Investment in the UK’s transport and logistics infrastructure is urgently needed to counteract a significant fall in the country’s global competitiveness, according to the Freight Transport Association.
The FTA has just published its Logistics Report 2019, and UK policy director Elizabeth de Jong said: “With profit margins of only two per cent in 2018, logistics companies are very vulnerable to increases in operating, fuel and freight costs. As a low margin activity, we need to see new thinking and innovative solutions to ensure the UK can offer the highly competitive conditions that draw international companies to our shores, while also supporting home-grown businesses.
“Quality of infrastructure is a key priority for any business looking to invest in the UK, but this has been weakening for several years due to underinvestment in the road network, rocketing fuel prices, limited accessibility to all forms of transport, and an overall lack of innovative transport solutions.”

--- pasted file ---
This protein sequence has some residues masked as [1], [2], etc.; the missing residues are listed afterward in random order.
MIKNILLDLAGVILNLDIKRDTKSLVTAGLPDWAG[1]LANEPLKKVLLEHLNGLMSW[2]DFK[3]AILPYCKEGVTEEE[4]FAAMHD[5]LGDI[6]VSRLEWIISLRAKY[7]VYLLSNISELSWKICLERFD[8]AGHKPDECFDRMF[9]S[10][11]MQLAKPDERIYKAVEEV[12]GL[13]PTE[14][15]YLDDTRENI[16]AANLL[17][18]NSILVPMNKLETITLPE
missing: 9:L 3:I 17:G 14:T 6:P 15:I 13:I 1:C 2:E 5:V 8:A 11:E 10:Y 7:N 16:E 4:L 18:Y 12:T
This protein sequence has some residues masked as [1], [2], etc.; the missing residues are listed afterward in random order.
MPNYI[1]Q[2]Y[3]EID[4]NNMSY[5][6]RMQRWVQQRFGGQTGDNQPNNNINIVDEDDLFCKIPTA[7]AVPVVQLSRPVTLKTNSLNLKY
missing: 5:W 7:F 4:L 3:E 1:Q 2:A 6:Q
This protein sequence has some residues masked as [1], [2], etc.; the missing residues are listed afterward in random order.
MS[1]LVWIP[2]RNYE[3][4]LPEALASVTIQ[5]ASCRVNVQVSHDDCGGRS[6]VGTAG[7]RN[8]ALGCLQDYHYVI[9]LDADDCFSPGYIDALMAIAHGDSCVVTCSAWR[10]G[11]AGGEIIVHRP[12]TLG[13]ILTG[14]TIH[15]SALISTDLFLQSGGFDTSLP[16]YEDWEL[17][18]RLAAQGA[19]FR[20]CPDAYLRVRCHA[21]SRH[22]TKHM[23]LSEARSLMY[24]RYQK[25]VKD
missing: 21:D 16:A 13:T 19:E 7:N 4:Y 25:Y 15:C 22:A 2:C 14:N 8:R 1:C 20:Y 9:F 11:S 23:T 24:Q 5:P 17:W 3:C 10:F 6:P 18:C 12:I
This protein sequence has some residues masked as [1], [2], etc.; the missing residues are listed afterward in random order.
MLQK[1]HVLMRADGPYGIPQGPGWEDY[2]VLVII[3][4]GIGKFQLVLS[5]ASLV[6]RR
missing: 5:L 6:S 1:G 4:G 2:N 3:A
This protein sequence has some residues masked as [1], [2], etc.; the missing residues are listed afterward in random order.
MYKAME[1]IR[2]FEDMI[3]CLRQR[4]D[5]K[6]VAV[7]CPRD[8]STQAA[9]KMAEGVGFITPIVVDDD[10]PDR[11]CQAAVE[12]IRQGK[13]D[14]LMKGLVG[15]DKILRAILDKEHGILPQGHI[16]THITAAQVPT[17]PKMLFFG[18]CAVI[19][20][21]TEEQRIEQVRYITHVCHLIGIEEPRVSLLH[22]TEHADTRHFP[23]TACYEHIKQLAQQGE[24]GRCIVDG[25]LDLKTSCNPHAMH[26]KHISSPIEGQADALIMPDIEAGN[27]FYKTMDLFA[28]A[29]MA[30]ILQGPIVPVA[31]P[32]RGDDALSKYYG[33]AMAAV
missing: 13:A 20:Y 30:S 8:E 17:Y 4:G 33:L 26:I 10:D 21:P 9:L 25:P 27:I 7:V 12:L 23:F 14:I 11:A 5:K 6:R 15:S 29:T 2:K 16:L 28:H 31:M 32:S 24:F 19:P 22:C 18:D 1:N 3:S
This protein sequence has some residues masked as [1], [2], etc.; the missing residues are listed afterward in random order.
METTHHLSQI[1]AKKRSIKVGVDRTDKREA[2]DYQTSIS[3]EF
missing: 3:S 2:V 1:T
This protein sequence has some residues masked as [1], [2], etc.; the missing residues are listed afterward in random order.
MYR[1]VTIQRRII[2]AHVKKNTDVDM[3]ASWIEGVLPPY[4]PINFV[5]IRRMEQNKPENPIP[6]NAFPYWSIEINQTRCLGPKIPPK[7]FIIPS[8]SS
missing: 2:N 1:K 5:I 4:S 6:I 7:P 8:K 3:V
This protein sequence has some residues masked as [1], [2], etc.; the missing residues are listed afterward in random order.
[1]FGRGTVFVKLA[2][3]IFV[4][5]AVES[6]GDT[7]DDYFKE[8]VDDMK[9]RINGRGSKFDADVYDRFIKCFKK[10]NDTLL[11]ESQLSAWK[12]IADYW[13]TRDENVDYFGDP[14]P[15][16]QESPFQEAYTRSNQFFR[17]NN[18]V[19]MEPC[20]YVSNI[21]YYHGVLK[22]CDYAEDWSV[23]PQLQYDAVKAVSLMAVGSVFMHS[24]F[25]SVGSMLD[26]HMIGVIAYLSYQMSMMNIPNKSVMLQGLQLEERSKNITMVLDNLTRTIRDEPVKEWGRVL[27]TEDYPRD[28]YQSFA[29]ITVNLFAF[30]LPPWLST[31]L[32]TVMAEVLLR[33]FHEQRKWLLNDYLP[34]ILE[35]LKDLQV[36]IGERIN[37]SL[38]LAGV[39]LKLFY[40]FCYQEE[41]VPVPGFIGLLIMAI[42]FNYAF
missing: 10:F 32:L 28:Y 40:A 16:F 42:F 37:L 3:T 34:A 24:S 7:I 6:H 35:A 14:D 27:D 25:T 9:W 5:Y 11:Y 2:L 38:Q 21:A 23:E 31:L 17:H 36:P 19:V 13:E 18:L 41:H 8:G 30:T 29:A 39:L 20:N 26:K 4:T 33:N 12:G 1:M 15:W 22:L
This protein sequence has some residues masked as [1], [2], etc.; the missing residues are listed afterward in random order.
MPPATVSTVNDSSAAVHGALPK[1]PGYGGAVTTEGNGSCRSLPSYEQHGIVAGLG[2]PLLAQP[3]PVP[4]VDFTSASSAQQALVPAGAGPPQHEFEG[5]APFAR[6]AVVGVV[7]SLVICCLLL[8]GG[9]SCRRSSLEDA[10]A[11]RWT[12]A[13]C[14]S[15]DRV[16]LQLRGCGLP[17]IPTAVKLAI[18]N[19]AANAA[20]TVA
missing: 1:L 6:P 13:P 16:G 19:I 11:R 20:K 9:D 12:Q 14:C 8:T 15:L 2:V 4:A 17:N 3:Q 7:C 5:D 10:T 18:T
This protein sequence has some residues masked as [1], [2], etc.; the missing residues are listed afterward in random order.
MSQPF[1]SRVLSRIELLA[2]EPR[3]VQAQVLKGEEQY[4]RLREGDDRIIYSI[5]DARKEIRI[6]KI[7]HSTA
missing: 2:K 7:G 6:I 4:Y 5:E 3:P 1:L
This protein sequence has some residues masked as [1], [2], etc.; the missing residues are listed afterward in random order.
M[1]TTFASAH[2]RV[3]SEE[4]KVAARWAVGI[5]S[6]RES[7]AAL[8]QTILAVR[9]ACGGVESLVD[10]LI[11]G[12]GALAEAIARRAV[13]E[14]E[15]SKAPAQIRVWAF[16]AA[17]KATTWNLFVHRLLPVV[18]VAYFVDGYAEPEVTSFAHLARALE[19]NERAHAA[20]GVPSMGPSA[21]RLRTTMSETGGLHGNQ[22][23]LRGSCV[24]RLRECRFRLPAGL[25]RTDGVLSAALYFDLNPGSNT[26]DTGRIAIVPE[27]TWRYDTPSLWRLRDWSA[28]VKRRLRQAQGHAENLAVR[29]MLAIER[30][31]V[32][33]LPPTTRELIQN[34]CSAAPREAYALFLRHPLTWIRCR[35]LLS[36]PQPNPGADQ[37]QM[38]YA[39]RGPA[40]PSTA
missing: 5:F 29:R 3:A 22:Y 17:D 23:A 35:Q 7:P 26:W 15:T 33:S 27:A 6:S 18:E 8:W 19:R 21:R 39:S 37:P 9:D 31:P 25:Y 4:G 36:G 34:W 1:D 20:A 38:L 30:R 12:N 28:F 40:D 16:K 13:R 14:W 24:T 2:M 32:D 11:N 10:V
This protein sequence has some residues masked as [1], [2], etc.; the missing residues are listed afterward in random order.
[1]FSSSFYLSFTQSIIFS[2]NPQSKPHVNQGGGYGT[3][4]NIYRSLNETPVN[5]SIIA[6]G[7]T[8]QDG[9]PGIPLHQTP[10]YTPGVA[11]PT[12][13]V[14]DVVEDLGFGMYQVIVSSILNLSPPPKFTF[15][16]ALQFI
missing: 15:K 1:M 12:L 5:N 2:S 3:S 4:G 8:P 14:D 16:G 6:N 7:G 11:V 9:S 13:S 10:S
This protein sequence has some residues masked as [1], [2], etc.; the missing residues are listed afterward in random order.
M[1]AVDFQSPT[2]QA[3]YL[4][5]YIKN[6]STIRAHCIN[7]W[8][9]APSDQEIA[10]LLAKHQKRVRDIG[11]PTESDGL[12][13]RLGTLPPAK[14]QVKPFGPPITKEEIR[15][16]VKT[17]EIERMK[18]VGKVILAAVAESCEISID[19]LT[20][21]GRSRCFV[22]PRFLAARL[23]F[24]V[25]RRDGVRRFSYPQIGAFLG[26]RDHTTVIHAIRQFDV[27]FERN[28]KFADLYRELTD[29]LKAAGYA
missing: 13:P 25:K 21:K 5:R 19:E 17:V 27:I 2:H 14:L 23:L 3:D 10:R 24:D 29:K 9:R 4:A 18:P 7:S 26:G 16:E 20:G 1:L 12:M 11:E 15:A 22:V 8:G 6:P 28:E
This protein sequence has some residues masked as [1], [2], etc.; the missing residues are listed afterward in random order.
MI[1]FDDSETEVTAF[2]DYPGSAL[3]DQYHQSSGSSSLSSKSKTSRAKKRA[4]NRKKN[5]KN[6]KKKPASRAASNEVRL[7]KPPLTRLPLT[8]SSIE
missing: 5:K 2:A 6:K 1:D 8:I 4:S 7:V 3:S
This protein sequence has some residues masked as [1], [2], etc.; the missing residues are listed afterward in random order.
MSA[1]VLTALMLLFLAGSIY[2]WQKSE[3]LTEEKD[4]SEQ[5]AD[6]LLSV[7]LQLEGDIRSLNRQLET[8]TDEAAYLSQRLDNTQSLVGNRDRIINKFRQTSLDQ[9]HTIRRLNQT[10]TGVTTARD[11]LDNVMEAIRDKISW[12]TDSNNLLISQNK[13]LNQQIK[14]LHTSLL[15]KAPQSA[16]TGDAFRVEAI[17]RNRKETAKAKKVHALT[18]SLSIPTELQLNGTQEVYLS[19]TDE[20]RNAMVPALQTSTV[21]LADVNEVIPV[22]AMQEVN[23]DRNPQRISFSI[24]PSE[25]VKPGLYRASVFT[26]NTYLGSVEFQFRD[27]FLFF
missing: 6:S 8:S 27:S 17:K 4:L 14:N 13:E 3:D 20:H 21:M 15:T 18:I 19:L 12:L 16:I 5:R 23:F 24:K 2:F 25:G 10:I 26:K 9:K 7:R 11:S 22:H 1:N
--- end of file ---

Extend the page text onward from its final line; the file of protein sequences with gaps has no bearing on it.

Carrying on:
The FTA highlights the fact that the UK has dropped two places to eighth in the World Economic Forum’s 2018 Global Competitiveness Report, while a report by Ernst & Young found that the UK’s transport and logistics infrastructure has become less attractive to investors – falling from an attractiveness score of 80 to 62.
The 2019 Logistics Report, produced by FTA in association with Santander Corporate and Commercial Banking, polled the opinions of more than 500 freight and logistics businesses operating in the UK and internationally.
The FTA survey found that the uncertainties surrounding Brexit are taking their toll on the logistics industry; 61 per cent of respondents say this uncertainty is a barrier to the growth of their businesses internationally. While at the time of survey (January 2019), 37 per cent of respondents had not taken any action to prepare for Brexit, 17 per cent had created a plan for a No Deal Brexit and nine per cent had implemented such a plan.
The survey also found that 15 per cent of their current HGV driver vacancies will not be filled in the near future, due to a nationwide shortage of staff with appropriate skills.
John Simkins, head of transport and logistics at Santander UK, said: “Uncertainty has been the inevitable reality for UK businesses over the last year, especially for those operating in transport and logistics. In order that UK businesses can continue their operations with as little disruption as possible, it is vital that we work closely with the transport & logistics industry.”